BOAT BUILDER & GENERAL FABRICATION
A brief description of the meaning of the memorial
I was first approached by Matt Richards of Tuxford parish council about making a silhouette of a ww 1 soldier and after giving it some thought I suggested forging an out line from solid 20 mm bar and making a poppy for every soldier that gave their lives from Tuxford, and from that it started to come to life my idea is that the soldier is a memory and you can see through him and see Tuxford as he may have done , he is looking down on the 16 poppies , each one represents a soldier , his comrades , who died from Tuxford , , the one facing him represents himself , he remembering them as we always will some poppies are entwined with each other in groups , i would like to think these were closer to each other , just like now , we have close friends , some grow through the memory of the soldier and the dates which are meant to represent the now, they all grow through the union jack in memory of the king and country they payed the ultimate price for the sculpture was made by using both traditional and modern blacksmith and welding techniques and using some tools that are in fact from the time period, he was then powder coated in satin black , the poppies are hand painted , it sounds strange but there is a point when making something like this that it actually take on a character , as did this and i decided to call him George , after a soldier who is buried in Tuxford church yard who i researched his history a few years ago, when making the poppies which took two days alone i began to think i probably couldn’t make as many who died just in one day , in one life time , so in summary , i am very honored to have been giving the chance to make this in memory of those brave men and for the people of Tuxford to enjoy and to show we care i am available to take on commissions and i am currently working on some Art Deco style stairs and handrails for a cafe in London and a 7 ft tall sculpture of a tree , so plenty of hammering to keep me busy Robin Summers
A talented sculptor has crafted a poignant silhouette of a First World War soldier as a new tribute to a village’s lost son.
Boatbuilder and metalworker Robin Summers, 51, has spent 14 days’ worth of evenings and weekends hand-crafting the memorial which also has 16 poppies representing each of Tuxford’s war dead.
The idea is to place it at the cenotaph for this year’s events to mark 100 years since the 1918 armistice – and it could eventually be sited on the village green. Mr Summers was approached by the parish council and based his creation on a soldier he had researched.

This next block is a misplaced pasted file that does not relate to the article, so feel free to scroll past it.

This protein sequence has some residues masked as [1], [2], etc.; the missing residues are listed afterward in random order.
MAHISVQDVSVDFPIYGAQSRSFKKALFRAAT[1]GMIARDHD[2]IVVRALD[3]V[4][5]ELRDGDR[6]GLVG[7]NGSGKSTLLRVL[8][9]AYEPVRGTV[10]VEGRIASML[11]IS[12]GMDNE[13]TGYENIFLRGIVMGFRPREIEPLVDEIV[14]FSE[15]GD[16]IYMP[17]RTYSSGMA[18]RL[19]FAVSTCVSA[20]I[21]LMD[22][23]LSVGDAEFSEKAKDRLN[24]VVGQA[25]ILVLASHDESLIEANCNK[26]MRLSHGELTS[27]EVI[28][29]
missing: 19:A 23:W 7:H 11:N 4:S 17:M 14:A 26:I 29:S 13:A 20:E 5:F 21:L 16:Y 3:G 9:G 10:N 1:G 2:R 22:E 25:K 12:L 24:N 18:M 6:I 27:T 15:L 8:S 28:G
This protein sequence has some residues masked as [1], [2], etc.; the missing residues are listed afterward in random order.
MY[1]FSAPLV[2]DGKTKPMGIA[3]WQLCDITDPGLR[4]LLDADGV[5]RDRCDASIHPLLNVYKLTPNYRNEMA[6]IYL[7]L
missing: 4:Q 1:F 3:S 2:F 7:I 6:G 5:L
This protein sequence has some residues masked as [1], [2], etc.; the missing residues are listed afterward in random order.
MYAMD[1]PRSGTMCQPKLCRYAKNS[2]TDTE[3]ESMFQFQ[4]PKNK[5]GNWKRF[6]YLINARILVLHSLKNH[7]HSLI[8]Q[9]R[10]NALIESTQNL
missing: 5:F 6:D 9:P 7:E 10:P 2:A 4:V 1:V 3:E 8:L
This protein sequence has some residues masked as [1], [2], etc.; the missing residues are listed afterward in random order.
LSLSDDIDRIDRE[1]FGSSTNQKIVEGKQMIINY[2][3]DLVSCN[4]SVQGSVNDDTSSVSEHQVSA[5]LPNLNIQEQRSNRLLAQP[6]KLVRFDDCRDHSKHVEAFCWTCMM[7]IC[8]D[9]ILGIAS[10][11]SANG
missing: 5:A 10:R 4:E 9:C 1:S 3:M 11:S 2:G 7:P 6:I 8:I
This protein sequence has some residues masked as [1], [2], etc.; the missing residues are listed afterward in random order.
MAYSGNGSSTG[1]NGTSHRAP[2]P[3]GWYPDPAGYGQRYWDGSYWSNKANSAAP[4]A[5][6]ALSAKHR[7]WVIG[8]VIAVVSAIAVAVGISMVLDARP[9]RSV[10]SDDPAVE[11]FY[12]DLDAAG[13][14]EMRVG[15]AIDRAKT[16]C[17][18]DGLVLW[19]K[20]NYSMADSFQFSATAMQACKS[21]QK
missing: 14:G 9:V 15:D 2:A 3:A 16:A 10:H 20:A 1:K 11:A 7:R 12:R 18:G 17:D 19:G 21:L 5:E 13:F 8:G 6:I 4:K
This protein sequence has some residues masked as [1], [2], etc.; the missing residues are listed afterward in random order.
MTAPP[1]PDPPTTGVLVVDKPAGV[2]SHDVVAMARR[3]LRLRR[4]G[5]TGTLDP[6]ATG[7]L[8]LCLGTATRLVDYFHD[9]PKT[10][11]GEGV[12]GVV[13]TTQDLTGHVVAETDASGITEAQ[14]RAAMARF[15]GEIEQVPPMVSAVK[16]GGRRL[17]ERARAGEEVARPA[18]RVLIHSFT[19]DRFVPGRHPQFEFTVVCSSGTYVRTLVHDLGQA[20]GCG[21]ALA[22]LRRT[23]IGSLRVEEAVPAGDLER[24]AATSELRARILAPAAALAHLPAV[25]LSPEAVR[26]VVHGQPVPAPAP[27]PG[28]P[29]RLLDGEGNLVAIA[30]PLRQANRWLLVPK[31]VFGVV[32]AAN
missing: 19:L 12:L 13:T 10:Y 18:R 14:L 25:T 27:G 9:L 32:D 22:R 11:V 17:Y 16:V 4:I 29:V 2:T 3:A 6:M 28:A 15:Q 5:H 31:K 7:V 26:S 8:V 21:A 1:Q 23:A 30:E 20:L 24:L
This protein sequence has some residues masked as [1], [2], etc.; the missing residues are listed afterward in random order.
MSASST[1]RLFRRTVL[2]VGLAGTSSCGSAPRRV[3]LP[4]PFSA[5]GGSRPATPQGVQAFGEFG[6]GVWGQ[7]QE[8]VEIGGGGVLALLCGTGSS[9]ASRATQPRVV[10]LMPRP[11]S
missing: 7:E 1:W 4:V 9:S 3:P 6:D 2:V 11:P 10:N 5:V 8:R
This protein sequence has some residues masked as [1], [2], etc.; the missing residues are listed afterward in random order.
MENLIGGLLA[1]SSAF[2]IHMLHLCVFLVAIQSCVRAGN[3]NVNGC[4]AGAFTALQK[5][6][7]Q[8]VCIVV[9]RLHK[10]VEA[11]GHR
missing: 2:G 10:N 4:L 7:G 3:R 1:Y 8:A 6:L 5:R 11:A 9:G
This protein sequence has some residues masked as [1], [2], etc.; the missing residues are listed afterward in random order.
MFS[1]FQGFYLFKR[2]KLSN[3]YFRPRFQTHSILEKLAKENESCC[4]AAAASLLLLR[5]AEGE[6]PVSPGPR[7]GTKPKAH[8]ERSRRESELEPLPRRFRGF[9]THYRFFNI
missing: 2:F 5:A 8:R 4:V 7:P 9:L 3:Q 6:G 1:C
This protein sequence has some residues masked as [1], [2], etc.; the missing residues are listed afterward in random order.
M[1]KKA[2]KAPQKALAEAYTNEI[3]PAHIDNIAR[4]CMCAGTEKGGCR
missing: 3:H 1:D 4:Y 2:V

The figure depicts Tuxford farm labourer George Henry Morley, son of George and Elizabeth Morley, of 47, Ollerton Road, Tuxford, who died on February 17, 1917 and is buried in the churchyard.
George Morley had joined the Sherwood Foresters before being transferred to the 14th Battalion Training Reserve and died of pneumonia.
Mr Summers said: “The sculpture is hand-forged from 20mm steel and you can see through the sculpture and see Tuxford as George Morley would have seen it.
“I thought of the soldiers from Tuxford as I was making this. They believed the war would be over in months and thought it would be a bit of fun.
“A lot of them joined because they’d be fed proper meals. The census listed him as a farm labourer but it also says he was a servant.”
Mr Summers added: “I was first approached by Matt Richards of Tuxford Parish Council about making a silhouette of a First World War soldier.
“After giving it some thought I suggested forging an outline from solid 20 mm bar and making a poppy for every soldier that gave their lives from Tuxford.
“The figure is looking down on the 16 poppies, each one represents a soldier, his comrades from Tuxford who died.
“The poppy facing him represents himself. Some poppies are entwined with each other in groups and I would like to think these were closer to each other, just like we have close friends now.
“The sculpture was made using both traditional and modern blacksmith and welding techniques and using some tools that are in fact from the time period of the war.
“The figure was then powder coated in satin black. The poppies are hand painted.
“It sounds strange but there is a point when making something like this that it actually takes on a character and I called him George after a soldier buried in the churchyard whose history I researched a few years ago.”
Parish councillor Matt Richards said that Mr Summers had “done a superb job”.
He said: “He’s put his heart and soul into it. When you look at this sculpture it makes the hairs on the back on your neck stand up.
“This is designed to remember the micro-effect of the war on Tuxford but you also think of the bigger picture – millions were killed.”
https://www.lincolnshirelive.co.uk/news/local-news/sculptor-makes-poignant-tribute-villages-2116016Sculptor makes poignant tribute to village’s First World War dead